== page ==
Research employing the beads task suggests that people with delusional tendencies over-adjust to disconfirmatory evidence compared to low-delusion-prone individuals. This interpretation is in tension with studies using the bias against disconfirmatory evidence (BADE) task, which provide evidence that people with delusional tendencies are less receptive to disconfirmatory evidence. It has been suggested that over-adjustment on the beads task may be driven by miscomprehension of the task. The current preliminary study aimed to minimize miscomprehension on the beads task and determine how high-delusion-prone people respond to disconfirmatory evidence on both tasks. Fifty-one undergraduate participants completed the BADE task and an adapted version of the beads task. We expected that corrective feedback on the beads task would reduce miscomprehension, and that high-delusion-prone participants would be less receptive to disconfirmatory evidence on both tasks. Our results suggest this version of the beads task improved rates of comprehension relative to previous research. However, we found no evidence that the high-delusion-prone group demonstrated elevated over-adjustment or belief inflexibility in either task. The theoretical implications of these findings are discussed.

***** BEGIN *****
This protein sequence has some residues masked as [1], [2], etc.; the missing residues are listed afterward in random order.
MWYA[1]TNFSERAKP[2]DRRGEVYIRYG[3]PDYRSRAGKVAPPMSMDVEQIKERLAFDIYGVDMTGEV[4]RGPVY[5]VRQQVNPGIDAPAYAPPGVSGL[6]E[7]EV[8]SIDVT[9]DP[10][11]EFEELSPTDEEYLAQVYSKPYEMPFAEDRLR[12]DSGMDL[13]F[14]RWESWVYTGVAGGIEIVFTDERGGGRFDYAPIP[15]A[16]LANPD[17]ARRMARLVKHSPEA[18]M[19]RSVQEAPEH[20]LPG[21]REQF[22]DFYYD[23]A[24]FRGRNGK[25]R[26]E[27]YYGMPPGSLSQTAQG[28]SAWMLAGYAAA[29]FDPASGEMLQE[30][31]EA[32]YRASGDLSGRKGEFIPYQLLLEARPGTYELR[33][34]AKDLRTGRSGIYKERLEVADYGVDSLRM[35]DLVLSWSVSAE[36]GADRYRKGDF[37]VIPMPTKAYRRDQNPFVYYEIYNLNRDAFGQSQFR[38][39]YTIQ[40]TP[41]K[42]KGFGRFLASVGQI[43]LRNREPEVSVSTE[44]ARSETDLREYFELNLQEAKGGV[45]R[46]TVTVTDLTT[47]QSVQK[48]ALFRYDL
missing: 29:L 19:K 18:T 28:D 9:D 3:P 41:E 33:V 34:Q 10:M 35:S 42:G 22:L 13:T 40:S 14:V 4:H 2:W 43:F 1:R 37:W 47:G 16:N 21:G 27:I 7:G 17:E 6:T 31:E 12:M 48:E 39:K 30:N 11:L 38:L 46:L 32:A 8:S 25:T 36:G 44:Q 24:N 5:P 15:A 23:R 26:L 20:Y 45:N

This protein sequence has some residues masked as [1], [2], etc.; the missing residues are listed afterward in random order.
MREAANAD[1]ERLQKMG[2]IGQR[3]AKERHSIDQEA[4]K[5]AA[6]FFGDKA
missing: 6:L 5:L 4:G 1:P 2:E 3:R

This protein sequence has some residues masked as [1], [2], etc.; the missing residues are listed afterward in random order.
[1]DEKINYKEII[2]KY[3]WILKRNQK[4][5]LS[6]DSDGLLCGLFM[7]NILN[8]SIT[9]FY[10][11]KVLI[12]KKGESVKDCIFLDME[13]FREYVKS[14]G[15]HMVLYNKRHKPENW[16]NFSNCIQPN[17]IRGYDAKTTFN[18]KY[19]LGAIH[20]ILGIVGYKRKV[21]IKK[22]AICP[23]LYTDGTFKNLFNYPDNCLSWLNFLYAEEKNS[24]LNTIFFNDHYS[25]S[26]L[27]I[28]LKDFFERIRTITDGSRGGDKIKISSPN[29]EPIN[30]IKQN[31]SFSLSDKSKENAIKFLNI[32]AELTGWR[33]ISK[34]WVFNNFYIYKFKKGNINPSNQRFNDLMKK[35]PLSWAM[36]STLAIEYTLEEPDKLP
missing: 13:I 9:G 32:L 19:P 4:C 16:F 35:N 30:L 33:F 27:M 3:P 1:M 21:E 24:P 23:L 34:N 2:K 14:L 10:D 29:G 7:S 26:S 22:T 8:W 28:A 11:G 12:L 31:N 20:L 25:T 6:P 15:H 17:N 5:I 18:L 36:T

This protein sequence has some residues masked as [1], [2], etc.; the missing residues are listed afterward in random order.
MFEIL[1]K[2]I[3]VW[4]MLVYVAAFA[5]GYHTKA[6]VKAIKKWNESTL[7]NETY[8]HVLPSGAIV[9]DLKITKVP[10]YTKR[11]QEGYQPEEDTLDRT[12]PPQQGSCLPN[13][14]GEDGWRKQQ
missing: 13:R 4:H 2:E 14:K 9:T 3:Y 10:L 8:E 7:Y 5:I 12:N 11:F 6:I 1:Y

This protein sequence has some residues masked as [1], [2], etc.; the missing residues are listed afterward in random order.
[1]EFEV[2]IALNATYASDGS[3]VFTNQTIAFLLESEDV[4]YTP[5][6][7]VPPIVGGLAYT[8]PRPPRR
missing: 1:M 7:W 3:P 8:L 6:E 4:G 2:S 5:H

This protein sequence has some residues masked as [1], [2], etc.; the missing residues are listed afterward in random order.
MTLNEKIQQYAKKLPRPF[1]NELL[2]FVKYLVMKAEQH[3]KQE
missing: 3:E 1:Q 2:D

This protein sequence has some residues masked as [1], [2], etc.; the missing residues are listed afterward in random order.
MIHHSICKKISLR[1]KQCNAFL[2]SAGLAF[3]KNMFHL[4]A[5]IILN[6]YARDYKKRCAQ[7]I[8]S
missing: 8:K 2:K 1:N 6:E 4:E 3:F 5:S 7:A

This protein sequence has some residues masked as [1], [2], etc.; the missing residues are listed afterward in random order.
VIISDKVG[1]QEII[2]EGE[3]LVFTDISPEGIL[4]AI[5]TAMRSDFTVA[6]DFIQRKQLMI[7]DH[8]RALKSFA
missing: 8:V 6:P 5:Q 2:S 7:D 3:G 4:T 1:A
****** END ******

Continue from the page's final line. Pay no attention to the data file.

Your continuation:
|Number of pages||9|
|Journal||Zeitschrift für Psychologie = Journal of Psychology|
|Publication status||Published - Jul 2018|
- belief inflexibility
- beads task